More and more often, organisations must account for their actions and progress on their sustainability and circularity. Why? Because of several reasons. First, from a legal perspective, companies should meet the already set climate goals. Public opinion demands companies to act responsibly with regard to sustainability and the circularity of their company. Because, in these times of scarcity of good personnel, transparency and accountability for sustainability have become important choice criteria. For the current generation, it is a matter of whether to choose an employer. So how does your office relate to responsibility towards a more sustainable and circular future?
Sustainability and circularity in the office
For all the above-mentioned reasons, an organisation has every interest in being accountable for sustainability and circularity. How much CO₂ does the organisation save per year by switching to electric driving, by saving energy and by reusing its furniture?
Where the first two questions have an easy and straightforward answer, the third question involves a few more snags. Before your organisation can make a decision about the possibility to reuse furniture, you first need to know how much of everything is present in your office. You should know the purchase date of such furniture. And even after that, you are not done yet. You need to have the maintenance information in order as well. What furniture is still useable and what needs replacement. How much of the furniture can be reused or renovated? Or how much has reached the end of its use?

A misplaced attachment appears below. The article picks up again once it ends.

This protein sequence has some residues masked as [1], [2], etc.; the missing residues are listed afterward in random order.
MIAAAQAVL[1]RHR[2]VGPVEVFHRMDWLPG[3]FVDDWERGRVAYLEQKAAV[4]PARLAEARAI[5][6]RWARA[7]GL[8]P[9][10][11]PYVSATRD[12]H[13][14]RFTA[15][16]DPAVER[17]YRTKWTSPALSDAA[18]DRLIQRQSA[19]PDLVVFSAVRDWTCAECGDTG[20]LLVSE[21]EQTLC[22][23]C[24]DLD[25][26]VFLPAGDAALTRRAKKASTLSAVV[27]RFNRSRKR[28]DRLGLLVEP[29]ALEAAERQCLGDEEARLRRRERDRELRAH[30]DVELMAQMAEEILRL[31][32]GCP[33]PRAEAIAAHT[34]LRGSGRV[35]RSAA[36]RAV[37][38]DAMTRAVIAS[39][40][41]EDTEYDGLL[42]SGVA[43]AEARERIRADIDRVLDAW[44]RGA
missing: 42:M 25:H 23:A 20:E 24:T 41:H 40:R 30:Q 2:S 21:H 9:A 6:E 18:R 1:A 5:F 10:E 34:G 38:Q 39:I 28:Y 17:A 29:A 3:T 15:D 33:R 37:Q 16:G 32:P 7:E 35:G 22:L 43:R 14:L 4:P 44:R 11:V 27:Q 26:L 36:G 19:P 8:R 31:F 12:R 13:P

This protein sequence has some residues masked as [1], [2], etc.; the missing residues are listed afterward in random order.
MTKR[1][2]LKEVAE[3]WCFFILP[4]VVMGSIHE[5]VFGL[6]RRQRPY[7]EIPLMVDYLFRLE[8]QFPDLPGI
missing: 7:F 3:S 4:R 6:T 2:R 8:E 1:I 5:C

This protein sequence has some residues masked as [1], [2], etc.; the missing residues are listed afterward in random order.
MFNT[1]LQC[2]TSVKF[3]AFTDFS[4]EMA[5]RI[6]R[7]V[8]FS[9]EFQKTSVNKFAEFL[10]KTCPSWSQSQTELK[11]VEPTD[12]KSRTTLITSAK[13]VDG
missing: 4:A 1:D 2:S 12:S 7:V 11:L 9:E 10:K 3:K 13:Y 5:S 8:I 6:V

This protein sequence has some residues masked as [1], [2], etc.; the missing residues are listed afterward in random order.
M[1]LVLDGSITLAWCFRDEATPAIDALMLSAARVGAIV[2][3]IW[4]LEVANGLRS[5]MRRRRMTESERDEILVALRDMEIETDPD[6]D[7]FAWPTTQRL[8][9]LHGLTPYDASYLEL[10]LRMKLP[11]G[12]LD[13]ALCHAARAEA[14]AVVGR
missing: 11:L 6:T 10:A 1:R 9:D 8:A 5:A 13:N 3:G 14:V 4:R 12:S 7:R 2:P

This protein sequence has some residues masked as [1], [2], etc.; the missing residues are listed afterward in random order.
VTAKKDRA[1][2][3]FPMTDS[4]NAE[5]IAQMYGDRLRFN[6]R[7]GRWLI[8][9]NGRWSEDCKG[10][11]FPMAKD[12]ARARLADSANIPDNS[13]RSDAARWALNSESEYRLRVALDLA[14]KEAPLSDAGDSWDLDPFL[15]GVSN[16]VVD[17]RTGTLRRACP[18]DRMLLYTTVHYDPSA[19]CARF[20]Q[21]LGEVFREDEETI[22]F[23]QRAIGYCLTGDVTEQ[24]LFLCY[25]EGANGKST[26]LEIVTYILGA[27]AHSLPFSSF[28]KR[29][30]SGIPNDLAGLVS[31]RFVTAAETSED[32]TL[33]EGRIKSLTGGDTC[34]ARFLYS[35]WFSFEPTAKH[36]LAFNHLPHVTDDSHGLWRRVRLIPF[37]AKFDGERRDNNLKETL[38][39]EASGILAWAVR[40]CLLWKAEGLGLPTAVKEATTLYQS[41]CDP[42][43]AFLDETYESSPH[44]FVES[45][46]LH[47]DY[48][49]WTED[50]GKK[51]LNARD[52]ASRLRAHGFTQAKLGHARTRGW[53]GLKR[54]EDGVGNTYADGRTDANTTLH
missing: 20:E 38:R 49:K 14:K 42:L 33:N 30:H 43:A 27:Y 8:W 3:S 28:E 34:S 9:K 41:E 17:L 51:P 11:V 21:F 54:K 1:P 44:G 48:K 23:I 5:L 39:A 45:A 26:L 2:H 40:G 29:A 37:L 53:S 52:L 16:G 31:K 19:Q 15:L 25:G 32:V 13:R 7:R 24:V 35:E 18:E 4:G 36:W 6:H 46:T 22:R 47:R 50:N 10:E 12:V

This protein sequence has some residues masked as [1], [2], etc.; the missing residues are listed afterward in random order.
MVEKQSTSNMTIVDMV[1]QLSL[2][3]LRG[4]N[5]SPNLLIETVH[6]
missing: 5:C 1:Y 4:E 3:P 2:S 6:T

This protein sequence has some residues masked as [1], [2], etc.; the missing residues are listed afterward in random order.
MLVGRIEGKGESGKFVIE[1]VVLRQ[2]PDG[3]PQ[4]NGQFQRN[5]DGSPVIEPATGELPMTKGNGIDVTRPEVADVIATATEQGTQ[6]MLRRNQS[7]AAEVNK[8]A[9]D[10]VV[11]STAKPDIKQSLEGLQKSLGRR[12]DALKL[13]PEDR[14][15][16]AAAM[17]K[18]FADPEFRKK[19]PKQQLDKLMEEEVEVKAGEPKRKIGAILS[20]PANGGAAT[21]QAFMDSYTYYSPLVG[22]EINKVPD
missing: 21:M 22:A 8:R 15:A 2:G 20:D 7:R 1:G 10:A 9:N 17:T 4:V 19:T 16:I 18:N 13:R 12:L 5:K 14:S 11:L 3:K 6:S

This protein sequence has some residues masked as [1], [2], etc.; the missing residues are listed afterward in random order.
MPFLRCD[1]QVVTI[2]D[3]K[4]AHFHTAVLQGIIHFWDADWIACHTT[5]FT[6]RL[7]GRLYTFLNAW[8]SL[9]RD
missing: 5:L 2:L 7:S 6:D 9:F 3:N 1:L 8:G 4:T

The office inventory has great value
To make such an inventory is quite the operation, but once the inventory is up-to-date, it will bring a lot of value. Not only will it bring a basis for a multi-year maintenance plan, including possible savings on purchases, but it will also give insights into the reduction levels of Co2, which immediately shows the contribution of your company to the legal climate goals.
According to the public publication by CE Delft named “Footprint sustainable business management, Central Government” from 2017, it appears that 95% of the climate impact of the office category is determined by furniture. The remaining 5% is largely attributable to the floor covering and a small part to the paint.
The office chairs, in particular, are responsible for the greatest impact. This example of the central government is illustrative of office-based organisations in general.
And if we dive even further into this publication, we can clearly see the differences in climate impact between purchasing new furniture and refurbished. Amazing differences that still lead to “no brainer” decision makings.
The figures in the above table look like dry figures at first glance, but they are actually quickly convertible to more appealing images such as kilometres of train or air travel, or growth years of trees. Data that is actually quite useable and does well for public opinion and towards new employees.